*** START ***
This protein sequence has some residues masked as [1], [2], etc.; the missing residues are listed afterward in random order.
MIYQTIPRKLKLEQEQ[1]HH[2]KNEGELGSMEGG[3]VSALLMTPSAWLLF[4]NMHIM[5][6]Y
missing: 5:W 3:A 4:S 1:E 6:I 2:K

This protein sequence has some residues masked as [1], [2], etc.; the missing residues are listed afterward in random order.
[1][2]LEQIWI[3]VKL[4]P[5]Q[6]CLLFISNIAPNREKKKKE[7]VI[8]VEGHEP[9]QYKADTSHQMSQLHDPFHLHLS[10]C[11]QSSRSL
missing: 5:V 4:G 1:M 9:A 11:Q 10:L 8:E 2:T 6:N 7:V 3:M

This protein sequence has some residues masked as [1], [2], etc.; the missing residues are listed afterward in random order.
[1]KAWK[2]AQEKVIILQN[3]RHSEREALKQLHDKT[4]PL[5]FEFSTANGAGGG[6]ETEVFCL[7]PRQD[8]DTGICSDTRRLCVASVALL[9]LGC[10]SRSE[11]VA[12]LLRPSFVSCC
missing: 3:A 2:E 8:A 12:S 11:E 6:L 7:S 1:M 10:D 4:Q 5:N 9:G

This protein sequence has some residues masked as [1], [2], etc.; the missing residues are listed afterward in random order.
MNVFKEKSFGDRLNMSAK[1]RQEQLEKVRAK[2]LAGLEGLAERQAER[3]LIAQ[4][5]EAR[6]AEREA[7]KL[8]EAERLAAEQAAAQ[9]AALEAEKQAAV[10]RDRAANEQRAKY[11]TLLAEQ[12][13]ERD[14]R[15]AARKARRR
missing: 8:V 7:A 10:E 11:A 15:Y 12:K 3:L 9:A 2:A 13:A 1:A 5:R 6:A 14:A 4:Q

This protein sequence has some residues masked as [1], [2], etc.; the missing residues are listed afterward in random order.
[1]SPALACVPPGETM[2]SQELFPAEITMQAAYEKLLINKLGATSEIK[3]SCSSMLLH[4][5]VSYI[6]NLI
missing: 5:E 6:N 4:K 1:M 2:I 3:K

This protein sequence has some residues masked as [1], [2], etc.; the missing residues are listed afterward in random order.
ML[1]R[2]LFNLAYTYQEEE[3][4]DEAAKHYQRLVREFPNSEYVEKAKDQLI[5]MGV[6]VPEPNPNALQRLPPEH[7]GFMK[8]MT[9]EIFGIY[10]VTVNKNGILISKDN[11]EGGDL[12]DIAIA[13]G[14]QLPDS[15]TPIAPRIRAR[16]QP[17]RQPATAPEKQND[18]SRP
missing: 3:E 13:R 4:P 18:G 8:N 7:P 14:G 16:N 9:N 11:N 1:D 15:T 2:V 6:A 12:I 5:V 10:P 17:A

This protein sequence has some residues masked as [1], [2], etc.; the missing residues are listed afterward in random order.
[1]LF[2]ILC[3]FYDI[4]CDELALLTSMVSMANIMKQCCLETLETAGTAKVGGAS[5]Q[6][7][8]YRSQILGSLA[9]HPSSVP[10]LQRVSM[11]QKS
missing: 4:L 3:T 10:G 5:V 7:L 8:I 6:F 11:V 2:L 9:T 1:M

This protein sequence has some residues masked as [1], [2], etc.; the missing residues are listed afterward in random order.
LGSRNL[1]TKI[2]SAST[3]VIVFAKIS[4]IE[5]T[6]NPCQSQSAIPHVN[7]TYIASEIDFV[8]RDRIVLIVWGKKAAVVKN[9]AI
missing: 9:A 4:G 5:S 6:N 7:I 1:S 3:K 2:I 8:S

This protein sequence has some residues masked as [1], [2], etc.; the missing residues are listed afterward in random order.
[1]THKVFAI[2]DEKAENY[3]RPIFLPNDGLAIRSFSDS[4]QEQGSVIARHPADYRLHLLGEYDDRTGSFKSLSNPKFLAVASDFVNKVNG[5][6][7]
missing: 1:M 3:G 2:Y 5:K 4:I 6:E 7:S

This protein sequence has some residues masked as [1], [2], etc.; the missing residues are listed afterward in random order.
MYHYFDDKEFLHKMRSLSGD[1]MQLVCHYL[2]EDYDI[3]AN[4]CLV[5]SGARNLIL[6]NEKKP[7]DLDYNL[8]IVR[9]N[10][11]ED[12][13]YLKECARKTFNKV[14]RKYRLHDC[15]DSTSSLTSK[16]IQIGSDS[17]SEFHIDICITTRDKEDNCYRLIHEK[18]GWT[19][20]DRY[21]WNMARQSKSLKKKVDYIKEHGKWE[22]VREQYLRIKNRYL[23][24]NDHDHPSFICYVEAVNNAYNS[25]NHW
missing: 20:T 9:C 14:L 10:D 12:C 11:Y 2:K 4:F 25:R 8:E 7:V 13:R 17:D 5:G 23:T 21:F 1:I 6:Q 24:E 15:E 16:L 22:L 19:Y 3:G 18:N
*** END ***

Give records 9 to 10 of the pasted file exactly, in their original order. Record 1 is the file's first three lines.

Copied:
This protein sequence has some residues masked as [1], [2], etc.; the missing residues are listed afterward in random order.
[1]THKVFAI[2]DEKAENY[3]RPIFLPNDGLAIRSFSDS[4]QEQGSVIARHPADYRLHLLGEYDDRTGSFKSLSNPKFLAVASDFVNKVNG[5][6][7]
missing: 1:M 3:G 2:Y 5:K 4:I 6:E 7:S

This protein sequence has some residues masked as [1], [2], etc.; the missing residues are listed afterward in random order.
MYHYFDDKEFLHKMRSLSGD[1]MQLVCHYL[2]EDYDI[3]AN[4]CLV[5]SGARNLIL[6]NEKKP[7]DLDYNL[8]IVR[9]N[10][11]ED[12][13]YLKECARKTFNKV[14]RKYRLHDC[15]DSTSSLTSK[16]IQIGSDS[17]SEFHIDICITTRDKEDNCYRLIHEK[18]GWT[19][20]DRY[21]WNMARQSKSLKKKVDYIKEHGKWE[22]VREQYLRIKNRYL[23][24]NDHDHPSFICYVEAVNNAYNS[25]NHW
missing: 20:T 9:C 14:L 10:D 12:C 11:Y 2:K 4:F 25:R 8:E 7:V 13:R 17:D 5:G 23:T 21:F 1:I 6:Q 24:E 15:E 16:L 22:L 19:Y 3:G 18:N